April 3, 2010 – 10:41 am | 7 Comments

I’ve compiled a short (just 7-pages) e-book, an introduction to the mathematics of poker. It’s basically covers how to calculate your expected value in a certain spot – starting with explaining what EV is, all …

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## Opponent Modelling – Calling/Raising a 4-bet

Submitted by on February 9, 2010 – 2:20 am2 Comments

One thing about poker math is that it’s not just about odds. A proper application of math to poker also looks at modelling opponents.

So, today I want to take an initial look at this. Say, you’re dealt a hand like KK. You raise preflop, there are some folds, 1 player re-raises, it folds around back to you, and you 4-bet preflop. For each possible preflop hand, what are the odds that he will call/raise your 4-bet?

Let’s assume that you don’t have much data on the player, and you’re looking at hand strength alone. And also assume that your opponent is a decent player. For certain hands, it’s easy to predict. With AA he’s always at least calling the 4-bet. For a hand like 7-2, there’s practically no chance that he’ll call a 4-bet.

What about in the middle, though? After a discussion with a friend of mine, we concluded that the distribution would look something like this:

Basically, the horizontal axis shows represents the strength of the hand (with the weakest hand on the left, and the strongest on the right). The vertical axis is the probability of calling (or raising) a 4-bet. Essentially, what the graph means is this. There are a number of weak hands, which players are highly unlikely to call with. 7-2, 9-3; these are all hands which are almost certain to be folded. There are also certain hands which are players will almost definitely call with: AA, KK, QQ, etc. That’s why the extreme left and extreme right side are more or less flat.

In the middle, though, are the marginal hands. With these hands, players might sometimes call, depending on the player’s ability, the situation at the table, a number of factors. But essentially, we believe that the marginal hands would have an increase in frequency of calling, based on the strength of the hand. Basically, there is almost no difference between how often a player would call with AA and KK, or how often he’ll fold 7-2 or 9-4. But there will be larger differences between how he plays KQ offsuit, and 99, for example.

So based on that hypothesis, I’ve created a chart to predict a probability of how often a player will not fold (ie call/raise a 4-bet). I used the Chen formula to determine hand strength, and grouped the hands roughly. Based on the hand strength and the groups, I then assigned a probability, with the lowest group distributed over 0 to 5%, the highest group over 95 to 100%, and the middle groups distributed across the remaining range (with a few more subtleties, but that was the general idea. What I got was this.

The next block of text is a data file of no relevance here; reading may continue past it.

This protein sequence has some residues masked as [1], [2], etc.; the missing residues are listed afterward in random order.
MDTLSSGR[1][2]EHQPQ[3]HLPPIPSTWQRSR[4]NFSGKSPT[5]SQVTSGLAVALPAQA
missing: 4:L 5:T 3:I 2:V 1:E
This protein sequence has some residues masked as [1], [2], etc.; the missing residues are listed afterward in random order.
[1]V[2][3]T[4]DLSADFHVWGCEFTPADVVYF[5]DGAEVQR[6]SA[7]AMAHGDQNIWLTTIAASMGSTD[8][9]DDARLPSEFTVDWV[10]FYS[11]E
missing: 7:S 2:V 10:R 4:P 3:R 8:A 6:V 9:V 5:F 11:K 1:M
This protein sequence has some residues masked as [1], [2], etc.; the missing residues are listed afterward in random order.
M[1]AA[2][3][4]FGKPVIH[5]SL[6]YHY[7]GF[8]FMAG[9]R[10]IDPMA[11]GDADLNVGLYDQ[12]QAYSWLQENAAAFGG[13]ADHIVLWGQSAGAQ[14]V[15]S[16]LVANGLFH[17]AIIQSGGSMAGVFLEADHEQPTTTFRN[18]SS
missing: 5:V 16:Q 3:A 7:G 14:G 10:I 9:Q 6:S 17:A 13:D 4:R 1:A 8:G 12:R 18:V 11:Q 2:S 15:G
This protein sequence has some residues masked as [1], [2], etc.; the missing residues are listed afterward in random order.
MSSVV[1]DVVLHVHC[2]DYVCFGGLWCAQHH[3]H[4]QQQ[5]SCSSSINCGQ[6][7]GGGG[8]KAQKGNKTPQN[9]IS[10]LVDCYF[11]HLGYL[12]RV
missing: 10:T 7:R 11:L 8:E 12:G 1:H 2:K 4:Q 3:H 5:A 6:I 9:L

To be honest, it doesn’t quite match what I want. The problem with the Chen ratings is that the hands tend to be bunched up together. I’ll look into other ways to evaluate hand strength, but so far, this is my initial (and admittedly very crude model). I’m thinking for the next step, I’ll use the WestonPoker PreFlop Odds chart instead of the Chen formula as a basis for hand strength. I think that will give a much smoother curve. I’ll do that and post an update soon.

What do you think, though? How do you think the chart of a 4-bet call/raise would look like? Am I on the right track or what would you have done differently?

• Mac says:

Well if your up against the standard nit who plays say 15/15 at 0.10NL 6max then..

He will almost never call a 4bet with anything but TT and JJ and QQ is either call fold or raise. KK is shove.

But bad players do call with 88 77 even tho the set mining odds are so -ev when up against over pair its funny.

It depends really what limit your playing. At 0.02NL you will only get a 3 or 4bet with AA and KK and maybe sometimes with AK(he will go all in with it)

The higher you go the move people 3 and 4 bet pairs because they understand the value as compared to the weak players who need to see a flop with 88 in order to call a bet.

At 1/2 people 4 bet/shove AK AQ AA KK QQ JJ TT and maybe 99. The reason for it is many people attack the blinds more and 4betting becomes +ev as opposed to the micro.

I don't know exactly how you can put a chart like this because every stake on every site is different.

But it looks good..

• Derrick Kwa says:

Definitely, it's player specific, and any chart I do at the moment would be very crude. I don't deny that.

I think, though, I have to start somewhere. With this chart I'm assuming players like those you mentioned at 1/2. Basically, in a vacuum, a player who knows what he's doing. And I'm thinking that using this as a starting point, you can include information about the situation (player's stats, the pot size, etc), to get a more definitive “value” on the situation.

But yeah, definitely, this is nowhere near a finished product. This is barely a starting point into my exploration of modelling opponents (in a way that's possible for humans), and I had to start somewhere. Hope it was still interesting and/or of some sort of value to you, though.